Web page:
• House Speaker Nancy Pelosi said Wednesday that she called President Donald Trump “morbidly obese” because he's put down women for their weight. And besides, she suggested, the president could lose a few pounds himself as the coronavirus bears down on the nation's capital. “I gave him a dose of his own medicine. He’s called women one thing or another over time, and I thought he thinks that passes off as humor in certain cultures,' Pelosi told reporters at her weekly press conference. 'I was only quoting what doctors had said about him, so I was being factual in a very sympathetic way.” For the record, the president is obese, but not morbidly so. Pelosi on Monday called Trump “morbidly obese.” He responded by dismissing her as “a waste of time.” Pelosi's level of sympathy is unclear. Even as the virus ravages Americans and the U.S. economy, the two are barely speaking to each other. They have sparred since the beginning of the Trump presidency and more sharply since Pelosi ascended to the speakership in 2019, for the second time. The topics have ranged from the historic — a government shutdown and Trump's impeachment — to playground-quality name-calling and who has the last word. But really, it's always been about who has more power, a commodity never more critical than during a pandemic that has killed more than 92,000 in the U.S. and left more than 36 million people looking for work. The spread of the coronavirus, which poses a greater risk of death for older adults and people with health problems, is still significant in Washington. Trump, 73, and Pelosi, 80, are working from opposite ends of Pennsylvania Avenue on what's expected to be another multitrillion-dollar rescue package. On that, there was little progress Wednesday. Pelosi's $3 trillion bill, which passed the House along party lines last week, got a chilly reception in the Republican-controlled Senate. Majority Leader Mitch McConnell, R-Ky., dismissed it as “unserious and so far left.” It took on rules, McConnell noted, governing marijuana policy during the pandemic. He's noted, too, that the House is out of session this week, while the Senate is in Washington. Pelosi, meanwhile, sent a letter to colleagues Wednesday morning triggering a 45-day period in which members can vote by proxy to limit the spread of the coronavirus. Asked about Trump on various topics, Pelosi several times referred to Trump's habit of showing disrespect toward women. The examples predate the 2016 presidential campaign. A 2006 People magazine article, for instance, quoted him as calling comedian Rosie O'Donnell “my nice fat little Rosie.” A decade later, there was the release of the “Access Hollywood” tape, the effort to muzzle Trump's onetime paramours and his description of porn actress Stormy Daniels as “horseface.” Despite those details, Trump won the votes of about 39% of women in 2016, compared with about 52% of men, according to the Pew Research Center. His conflicts with women persist as the November election draws near. Recently, he's sparred on live television with female journalists who cover the White House. And he referred to Democratic Gov. Gretchen Whitmer as “that woman from Michigan” — a critical presidential battleground state. In an average of AP-NORC polls released so far in 2020, 39% of women and 46% of men said they approved of how Trump is handling his job as president. Pelosi returned to those themes several times during her news conference. At one point, she repeated: “The comments he makes about women. The comments he makes about women. So inappropriate.” She lamented double standards. On the unfinished rescue package, Pelosi noted that Republicans went first in proposing the previous, massive version, which she said contained only the GOP's priorities. When she puts forward one with Democratic priorities, her move is cast as “partisan,” she said. And she resumed her criticisms of Trump. On Wednesday, Pelosi cast him as a child who comes in the house “with doggy doo on his shoes.” And she described him as a “confabulator,” a word that in some contexts means someone who fills in gaps in knowledge or memory with made-up stories. “But you know what?” she finished. “Forget about him.” ___ Associated Press writers Andrew Taylor and Emily Swanson contributed to this report. ___ Follow Kellman on Twitter at http://www.twitter.com/APLaurieKellman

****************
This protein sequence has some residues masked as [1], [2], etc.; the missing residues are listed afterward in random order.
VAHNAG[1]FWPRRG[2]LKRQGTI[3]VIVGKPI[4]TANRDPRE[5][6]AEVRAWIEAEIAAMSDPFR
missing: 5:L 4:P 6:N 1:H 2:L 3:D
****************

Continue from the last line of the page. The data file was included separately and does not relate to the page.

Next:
• The Supreme Court on Wednesday temporarily prevented the House of Representatives from obtaining secret grand jury testimony from special counsel Robert Mueller's Russia investigation. The court's unsigned order granted the Trump administration's request to keep previously undisclosed details from the investigation of Russian interference in the 2016 election out of the hands of Democratic lawmakers, at least until early summer. The court will decide then whether to extend its hold and schedule the case for arguments in the fall. If it does, it's likely the administration will be able to put off the release of any materials until after Election Day. Arguments themselves might not even take place before Americans decide whether to give President Donald Trump a second term. For justices eager to avoid a definitive ruling, the delay could mean never having to decide the case, if either Trump loses or Republicans regain control of the House next year. It's hard to imagine the Biden administration would object to turning over the Mueller documents or House Republicans would continue to press for them. House Speaker Nancy Pelosi objected to the high court's decision in a statement Wednesday evening. “The House’s long-standing right to obtain grand jury information pursuant to the House’s impeachment power has now been upheld by the lower courts twice,” Pelosi said. “These rulings are supported by decades of precedent and should be permitted to proceed.” The federal appeals court in Washington ruled in March that the documents should be turned over because the House Judiciary Committee’s need for the material in its investigation of Trump outweighed the Justice Department’s interests in keeping the testimony secret. Mueller’s 448-page report, issued in April 2019, “stopped short” of reaching conclusions about Trump’s conduct, including whether he obstructed justice, to avoid stepping on the House’s impeachment power, the appeals court said. The committee was able to persuasively argue that it needed access to the underlying grand jury material to make its own determinations about the president’s actions, the court said. The materials initially were sought last summer, but by the time the appeals court ruled in March, Trump had been impeached by the House and acquitted by the Senate. The Justice Department said in its Supreme Court filings that the court’s action was needed in part because the House hasn’t given any indication it “urgently needs these materials for any ongoing impeachment investigation.” The House had opposed the delay on the grounds that its investigation of Trump was continuing, and that time is of the essence because of the approaching election. The current session of the House will end Jan. 3, and lawmakers elected in November will take their seats. The committee investigation “continues today and has further developed in light of recent events,” the House told the justices, citing the “possible exercise of improper political influence” on decisions to seek a shorter prison term for Trump confidant Roger Stone and end the prosecution of former national security adviser Michael Flynn, despite his two guilty pleas. Pelosi said Wednesday: “The Justice Department’s continued delay is part of a pattern of the Administration hiding the truth from the public. The American people deserve the truth.” The case is one of several ongoing court disputes between the Trump administration and Congress. The Supreme Court heard arguments last week over whether Trump’s accountants and banks must turn over financial records to House committees. The administration is not a party to the case, but is backing the president. The appeals court also is weighing whether former White House counsel Don McGahn must appear before the committee to answer questions related to the Mueller investigation. And the Justice Department has said it will ask the Supreme Court to step in and kill a lawsuit alleging that Trump is illegally profiting off the presidency through his luxury Washington hotel. Mueller’s report detailed multiple interactions between the 2016 Trump campaign and Russia, and examined several episodes involving the president for potential obstruction of justice. Mueller said his team did not find sufficient evidence to establish a criminal conspiracy between the campaign and the Kremlin to tip the election, though pointedly noted that he could not exonerate the president for obstruction. Portions of the report were blacked out, including grand jury testimony and material that Mueller said could harm ongoing investigations or infringe on the privacy of third parties. Grand jury testimony is typically treated as secret, in part to protect the privacy of people who are not charged or are considered peripheral to a criminal investigation. But several exceptions allow for the material to be turned over, including if it is in connection with a judicial proceeding. Lower courts agreed with lawmakers that impeachment is considered a judicial proceeding, rejecting Justice Department arguments to the contrary.